Thursday, 29 September 2016

Beelzebelle by Heide Goody and Iain Grant - A Review

Everybody's favourite Prince of Hell is back, and this time he has a baby....and a monkey. What could possibly go wrong.

With Beelzebelle, the 5th in Goody and Grant's Clovenhoof series, Jeremy Clovenhoof (aka Satan, exiled from Hell and now living in suburban Birmingham) is back leading the story and where he goes, chaos follows. Trailing along in his wake, trying to pick up the pieces are his neighbours Ben and the man-hungry Nerys, and his nemesis Michael (aka St. Michael, exiled from Heaven, also living in the Birmingham area). And what is that chaos? - well, start with JC getting a baby (and a monkey), joining SCUM (Sutton Coldfield Union of Mothers) and getting himself, Ben and Nerys made temporarily homeless, then throw in a new church being built by a slightly dodgy seeming chap, the death of Nerys' dog and the sudden appearance of a mighty monster - The Beast of Boldmere.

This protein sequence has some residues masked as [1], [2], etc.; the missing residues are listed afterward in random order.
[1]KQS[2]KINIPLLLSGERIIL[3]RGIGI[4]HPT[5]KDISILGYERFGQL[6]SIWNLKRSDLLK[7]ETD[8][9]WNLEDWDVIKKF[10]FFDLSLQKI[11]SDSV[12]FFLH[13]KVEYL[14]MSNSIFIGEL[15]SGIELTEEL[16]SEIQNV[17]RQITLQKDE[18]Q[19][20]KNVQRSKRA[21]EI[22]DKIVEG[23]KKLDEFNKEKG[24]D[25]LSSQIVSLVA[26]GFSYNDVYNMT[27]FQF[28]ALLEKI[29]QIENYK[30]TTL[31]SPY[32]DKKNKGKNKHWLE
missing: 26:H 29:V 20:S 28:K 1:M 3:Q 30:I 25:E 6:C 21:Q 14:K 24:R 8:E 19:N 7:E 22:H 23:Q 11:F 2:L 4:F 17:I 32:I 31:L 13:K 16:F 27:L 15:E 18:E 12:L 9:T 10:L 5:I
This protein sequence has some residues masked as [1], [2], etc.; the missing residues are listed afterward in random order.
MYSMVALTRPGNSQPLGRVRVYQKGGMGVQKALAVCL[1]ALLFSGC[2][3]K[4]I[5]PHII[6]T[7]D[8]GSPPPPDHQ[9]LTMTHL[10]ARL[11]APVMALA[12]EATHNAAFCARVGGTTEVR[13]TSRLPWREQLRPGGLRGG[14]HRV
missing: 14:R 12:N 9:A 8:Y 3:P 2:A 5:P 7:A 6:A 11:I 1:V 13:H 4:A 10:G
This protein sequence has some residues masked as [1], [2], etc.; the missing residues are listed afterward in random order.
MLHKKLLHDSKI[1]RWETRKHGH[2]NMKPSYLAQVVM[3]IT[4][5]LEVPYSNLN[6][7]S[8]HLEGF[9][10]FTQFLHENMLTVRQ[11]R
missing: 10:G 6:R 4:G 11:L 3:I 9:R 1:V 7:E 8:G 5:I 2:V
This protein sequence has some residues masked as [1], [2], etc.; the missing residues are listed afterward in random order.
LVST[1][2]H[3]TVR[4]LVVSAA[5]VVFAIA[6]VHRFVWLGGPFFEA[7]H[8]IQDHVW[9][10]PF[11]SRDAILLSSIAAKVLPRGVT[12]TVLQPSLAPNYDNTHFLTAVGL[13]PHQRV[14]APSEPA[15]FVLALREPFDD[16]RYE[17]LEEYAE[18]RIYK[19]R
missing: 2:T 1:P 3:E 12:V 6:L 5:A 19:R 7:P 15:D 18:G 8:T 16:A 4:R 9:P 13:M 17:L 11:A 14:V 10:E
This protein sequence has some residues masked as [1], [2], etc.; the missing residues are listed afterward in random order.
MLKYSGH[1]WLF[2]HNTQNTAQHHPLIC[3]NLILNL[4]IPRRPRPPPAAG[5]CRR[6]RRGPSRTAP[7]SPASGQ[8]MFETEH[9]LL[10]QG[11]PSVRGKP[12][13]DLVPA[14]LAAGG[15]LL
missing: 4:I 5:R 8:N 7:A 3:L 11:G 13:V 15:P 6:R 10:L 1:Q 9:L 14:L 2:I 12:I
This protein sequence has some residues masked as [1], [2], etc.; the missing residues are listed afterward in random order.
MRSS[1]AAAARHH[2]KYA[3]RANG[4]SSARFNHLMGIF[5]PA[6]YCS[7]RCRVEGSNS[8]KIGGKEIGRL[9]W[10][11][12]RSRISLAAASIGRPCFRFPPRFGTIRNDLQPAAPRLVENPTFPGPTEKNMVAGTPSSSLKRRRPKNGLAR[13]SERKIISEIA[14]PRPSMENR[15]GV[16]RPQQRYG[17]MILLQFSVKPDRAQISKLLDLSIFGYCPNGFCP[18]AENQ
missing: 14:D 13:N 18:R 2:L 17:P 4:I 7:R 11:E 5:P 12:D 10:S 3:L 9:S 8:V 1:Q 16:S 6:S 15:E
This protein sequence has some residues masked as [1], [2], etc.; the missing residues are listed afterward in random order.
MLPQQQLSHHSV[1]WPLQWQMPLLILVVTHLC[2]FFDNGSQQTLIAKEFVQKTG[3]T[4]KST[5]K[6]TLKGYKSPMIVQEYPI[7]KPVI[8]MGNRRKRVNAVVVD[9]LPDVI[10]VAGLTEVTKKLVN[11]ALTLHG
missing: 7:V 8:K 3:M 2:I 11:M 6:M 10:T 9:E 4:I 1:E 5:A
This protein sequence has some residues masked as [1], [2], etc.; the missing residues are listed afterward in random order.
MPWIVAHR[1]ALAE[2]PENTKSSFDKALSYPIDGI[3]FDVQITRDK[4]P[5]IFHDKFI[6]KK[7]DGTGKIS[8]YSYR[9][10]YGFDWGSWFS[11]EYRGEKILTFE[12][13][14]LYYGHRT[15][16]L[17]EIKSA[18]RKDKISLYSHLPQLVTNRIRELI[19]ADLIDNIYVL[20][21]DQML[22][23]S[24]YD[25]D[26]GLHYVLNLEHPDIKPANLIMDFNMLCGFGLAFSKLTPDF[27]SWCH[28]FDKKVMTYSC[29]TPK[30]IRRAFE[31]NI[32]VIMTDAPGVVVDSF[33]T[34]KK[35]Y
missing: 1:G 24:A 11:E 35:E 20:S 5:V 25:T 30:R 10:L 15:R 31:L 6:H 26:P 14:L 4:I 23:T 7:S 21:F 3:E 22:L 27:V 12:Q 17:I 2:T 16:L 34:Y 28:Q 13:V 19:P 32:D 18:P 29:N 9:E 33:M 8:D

As expected from this series chaotic scene follows chaotic scene but somehow the authors manage to tie everything up by the end. Just when you think things cannot get any dafter they somehow manage to up their game finishing up with a scene of such magnificent insanity and (that word again) chaos that it would take the likes of Cecil B DeMille to film it (and I would love to see a visual version of the Clovenhoof stories)

What I really like about these stories is that in Jeremy Clovenhoof Goody and Grant don't portray Satan as 'Ultimate Evil' just someone who likes a bit of fun and mischief, okay, a LOT of fun and mischief. JC is one of those people you would end up hanging around with (even though you know it won't end well) and contrary to what you would expect from The Prince Of Darkness he does often try to do the right thing (often in a very convoluted and roundabout way, but the right thing nonetheless).

If I had to compare these authors with anyone, and I may have said this before, I would say Tom Holt at his best, but if I went in a shop with enough to buy only one book and it was a choice between the two I'd come out with Goody and Grant book every time.


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